June 15, 2019   


Today I awoke to a possibility of severe storms to chase within a couple of hours from home.  Many of the other local storms chasers were opting to attend the big St. Louis Blues Hockey Parade and Celebration downtown, but my son Ryan and I put our sights on searching out a tornado.

We left my house around 12:00 noon and picked out an initial target of Southeastern Illinois.  As we neared Mount Vernon, Illinois, Ryan announces "Tornado Warning" back near home in Macoupin County, Illinois.  How does that happen?  We drive for hours and the tornado is in our 'back yard'.  

Then we see this on the road.  This is the kind of tornado we have tended to get in 2019.



When we arrived at Mount Vernon, Illinois, we stopped for a late lunch and reviewed the weather data to solidify our plan.  Unfortunately, the models didn't seem to want to lock a target down.  We had the storm group that produced the tornado earlier tracking across Illinois to our north and the model projections indicating new convection erupting a bit later just to the south of where we were.  Parameters seemed to indicate the best tornadic potential was still in Southeast Illinois into Indiana.  As we left lunch, we made the decision to head north on I-57 toward the now weakened storms heading toward Effingham, Illinois.  Regardless of the weakening trend, we knew the environment was better the further east the storms got.

We intercepted the storms as they approached.  There was a velocity couplet, but no warnings and nothing seemed real imminent on these storms, so we decided to just stay out in front of the storm.  We worked our way east on some Illinois State Roads keeping a 10-20 mile cushion between us and business part of the storm coming at us.  We figured that would give the storm time to mature when the environment got better.  We also were taking note of storms out in front of us by about 30 miles.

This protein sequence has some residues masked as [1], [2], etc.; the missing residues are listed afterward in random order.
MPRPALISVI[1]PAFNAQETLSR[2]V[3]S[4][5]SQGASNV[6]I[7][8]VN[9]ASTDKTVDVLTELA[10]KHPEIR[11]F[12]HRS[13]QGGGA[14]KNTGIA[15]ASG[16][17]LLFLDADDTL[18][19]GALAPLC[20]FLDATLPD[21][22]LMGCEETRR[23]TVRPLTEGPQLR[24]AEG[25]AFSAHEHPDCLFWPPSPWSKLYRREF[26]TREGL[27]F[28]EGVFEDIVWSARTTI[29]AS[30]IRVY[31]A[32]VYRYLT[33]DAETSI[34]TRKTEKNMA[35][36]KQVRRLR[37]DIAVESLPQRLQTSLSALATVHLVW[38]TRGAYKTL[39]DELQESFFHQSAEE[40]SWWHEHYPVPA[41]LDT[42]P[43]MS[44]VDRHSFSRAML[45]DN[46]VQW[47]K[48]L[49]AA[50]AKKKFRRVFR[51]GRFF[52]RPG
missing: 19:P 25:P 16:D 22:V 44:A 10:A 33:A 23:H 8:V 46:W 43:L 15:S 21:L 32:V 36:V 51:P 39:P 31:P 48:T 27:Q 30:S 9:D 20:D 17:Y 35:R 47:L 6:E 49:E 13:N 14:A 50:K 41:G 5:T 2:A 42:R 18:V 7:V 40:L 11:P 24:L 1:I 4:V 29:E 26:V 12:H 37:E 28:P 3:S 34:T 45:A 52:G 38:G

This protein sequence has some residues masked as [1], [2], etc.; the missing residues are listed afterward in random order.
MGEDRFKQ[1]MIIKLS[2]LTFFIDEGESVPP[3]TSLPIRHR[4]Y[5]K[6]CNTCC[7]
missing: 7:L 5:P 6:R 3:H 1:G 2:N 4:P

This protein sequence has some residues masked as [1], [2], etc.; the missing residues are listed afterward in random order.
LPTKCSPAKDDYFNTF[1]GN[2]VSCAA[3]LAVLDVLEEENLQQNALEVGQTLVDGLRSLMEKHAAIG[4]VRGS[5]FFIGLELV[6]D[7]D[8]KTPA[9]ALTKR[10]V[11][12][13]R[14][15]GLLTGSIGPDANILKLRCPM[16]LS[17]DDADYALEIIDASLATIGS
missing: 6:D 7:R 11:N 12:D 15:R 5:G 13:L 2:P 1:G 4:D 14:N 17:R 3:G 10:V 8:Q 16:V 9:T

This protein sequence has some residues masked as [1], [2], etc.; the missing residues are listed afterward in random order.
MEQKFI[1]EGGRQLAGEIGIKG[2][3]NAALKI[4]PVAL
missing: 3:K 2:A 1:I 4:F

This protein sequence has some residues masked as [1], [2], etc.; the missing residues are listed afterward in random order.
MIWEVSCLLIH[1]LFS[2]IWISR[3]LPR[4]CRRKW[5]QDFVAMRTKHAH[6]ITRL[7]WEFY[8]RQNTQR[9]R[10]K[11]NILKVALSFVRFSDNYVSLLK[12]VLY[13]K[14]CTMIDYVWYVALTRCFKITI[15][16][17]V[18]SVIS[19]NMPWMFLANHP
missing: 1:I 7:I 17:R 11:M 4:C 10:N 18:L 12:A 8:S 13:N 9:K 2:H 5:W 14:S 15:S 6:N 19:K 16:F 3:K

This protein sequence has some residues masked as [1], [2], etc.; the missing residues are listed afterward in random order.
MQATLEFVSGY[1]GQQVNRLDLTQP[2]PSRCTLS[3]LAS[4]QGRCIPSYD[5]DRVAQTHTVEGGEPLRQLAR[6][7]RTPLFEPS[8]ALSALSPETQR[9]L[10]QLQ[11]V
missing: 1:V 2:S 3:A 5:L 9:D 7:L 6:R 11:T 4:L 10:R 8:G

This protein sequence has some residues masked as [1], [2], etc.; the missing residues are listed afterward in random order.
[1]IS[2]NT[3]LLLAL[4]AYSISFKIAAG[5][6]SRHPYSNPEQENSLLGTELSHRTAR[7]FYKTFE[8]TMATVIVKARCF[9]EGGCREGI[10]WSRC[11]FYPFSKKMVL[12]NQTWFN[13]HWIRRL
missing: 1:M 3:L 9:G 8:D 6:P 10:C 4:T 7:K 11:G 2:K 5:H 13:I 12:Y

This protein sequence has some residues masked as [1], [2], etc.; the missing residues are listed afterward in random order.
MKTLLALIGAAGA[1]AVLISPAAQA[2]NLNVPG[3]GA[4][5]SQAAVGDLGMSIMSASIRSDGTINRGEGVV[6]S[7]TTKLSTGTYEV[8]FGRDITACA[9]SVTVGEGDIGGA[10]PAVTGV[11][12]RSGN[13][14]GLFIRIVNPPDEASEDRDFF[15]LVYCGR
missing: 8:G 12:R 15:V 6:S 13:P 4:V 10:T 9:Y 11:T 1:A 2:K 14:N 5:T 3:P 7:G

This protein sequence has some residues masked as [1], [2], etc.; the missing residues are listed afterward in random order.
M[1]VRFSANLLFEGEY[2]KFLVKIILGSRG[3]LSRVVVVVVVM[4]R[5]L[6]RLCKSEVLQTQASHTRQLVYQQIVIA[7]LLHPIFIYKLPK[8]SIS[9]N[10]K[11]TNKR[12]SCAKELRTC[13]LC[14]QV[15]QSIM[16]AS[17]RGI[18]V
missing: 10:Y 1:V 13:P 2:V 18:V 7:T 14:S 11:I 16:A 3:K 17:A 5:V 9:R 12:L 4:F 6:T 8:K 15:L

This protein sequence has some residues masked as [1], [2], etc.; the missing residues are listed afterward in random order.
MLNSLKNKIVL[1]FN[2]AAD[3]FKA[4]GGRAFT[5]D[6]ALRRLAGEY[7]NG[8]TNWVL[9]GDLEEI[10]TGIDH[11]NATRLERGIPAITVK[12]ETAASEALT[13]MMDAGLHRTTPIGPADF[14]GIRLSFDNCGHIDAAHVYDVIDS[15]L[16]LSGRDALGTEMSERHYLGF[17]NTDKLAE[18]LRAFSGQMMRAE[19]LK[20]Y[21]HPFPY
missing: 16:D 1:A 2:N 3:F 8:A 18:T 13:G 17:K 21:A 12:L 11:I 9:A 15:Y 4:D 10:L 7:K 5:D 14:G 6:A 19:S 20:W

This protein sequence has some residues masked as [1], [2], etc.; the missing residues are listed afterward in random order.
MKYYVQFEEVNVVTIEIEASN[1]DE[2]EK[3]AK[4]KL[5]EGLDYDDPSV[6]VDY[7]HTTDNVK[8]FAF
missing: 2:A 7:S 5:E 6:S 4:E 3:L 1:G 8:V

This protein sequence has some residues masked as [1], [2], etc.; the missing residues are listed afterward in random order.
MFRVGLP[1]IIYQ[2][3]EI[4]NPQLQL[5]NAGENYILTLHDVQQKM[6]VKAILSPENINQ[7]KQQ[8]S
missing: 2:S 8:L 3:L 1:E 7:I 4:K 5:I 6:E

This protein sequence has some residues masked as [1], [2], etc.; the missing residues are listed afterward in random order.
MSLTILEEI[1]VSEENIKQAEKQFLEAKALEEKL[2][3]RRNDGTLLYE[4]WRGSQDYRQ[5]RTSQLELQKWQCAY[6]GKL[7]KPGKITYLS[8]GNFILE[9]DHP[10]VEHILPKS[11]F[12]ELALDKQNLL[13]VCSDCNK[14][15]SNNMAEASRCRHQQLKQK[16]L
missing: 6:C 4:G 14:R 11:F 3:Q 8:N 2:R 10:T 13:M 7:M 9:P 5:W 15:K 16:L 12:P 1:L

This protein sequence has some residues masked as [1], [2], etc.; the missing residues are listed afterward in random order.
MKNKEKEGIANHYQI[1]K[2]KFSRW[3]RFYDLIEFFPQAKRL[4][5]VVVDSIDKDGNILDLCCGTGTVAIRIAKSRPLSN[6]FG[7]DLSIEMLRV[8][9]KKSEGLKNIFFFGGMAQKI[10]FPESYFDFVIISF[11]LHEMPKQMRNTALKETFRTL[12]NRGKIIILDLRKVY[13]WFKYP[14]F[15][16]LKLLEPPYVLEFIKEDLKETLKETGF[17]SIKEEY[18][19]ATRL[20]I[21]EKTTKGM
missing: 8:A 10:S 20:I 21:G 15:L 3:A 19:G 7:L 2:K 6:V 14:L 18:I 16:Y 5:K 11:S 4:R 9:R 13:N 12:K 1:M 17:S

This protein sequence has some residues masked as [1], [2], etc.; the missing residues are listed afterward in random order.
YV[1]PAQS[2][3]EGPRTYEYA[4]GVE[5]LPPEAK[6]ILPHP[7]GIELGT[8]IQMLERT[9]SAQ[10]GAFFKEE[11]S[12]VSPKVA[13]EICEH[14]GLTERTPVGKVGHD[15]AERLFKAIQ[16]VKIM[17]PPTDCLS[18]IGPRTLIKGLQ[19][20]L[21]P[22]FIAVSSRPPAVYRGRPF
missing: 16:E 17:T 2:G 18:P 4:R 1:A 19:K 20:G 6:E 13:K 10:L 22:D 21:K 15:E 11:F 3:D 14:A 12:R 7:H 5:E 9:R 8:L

As we neared the Indiana Border, Tornado Warnings began coming out of the Indiana Storms in front of us, several with confirmed tornadoes.  Being 30 miles behind the closest cell, our attempt to gain the ground to catch those storms were impossible due to the storm speed and the road network.  We still had the cell to our west though.  Our thinking was if those cells are able to tornado in Indiana, when that storm to our west gets there, it will tornado too.  We kept good position on the storm coming at us.  The storm seemed to pulse a few times with a better velocity marker, but never could produce.  We eventually let the storm go by us to look at the back side of the storm.




We drove and stopped a few times and got a few more pictures of the cloud motions.







A road closure eventually forced us south out of the path of the storm and virtually ended the chance although the storm never did produce a tornado.  As it was now nearing nightfall, as a last ditch effort, we hit I-69 northeast toward the storm again and it passed over us with only a Flash Flood Warning per the massive amount of rain this storm was now producing.


Time for the trek home and I was asking myself, 'how did I get 4+ hours away from home?'  Another road closure on the shortest route back to the Interstate extended the return time even longer.  As we approached St. Louis, we were greeted with an approaching Squall Line with a massive amount of lightning bolts to end our chase.



Our trip today was filled with disappointments.  We were in perfect position on a storm that just would not produce, yet it seemed every storm that was out of reach in front of us to the east was tornado warned and went on to put down a tornado.

13 Hours  -  600 Miles




Click on the link below to see video of some of these storms.



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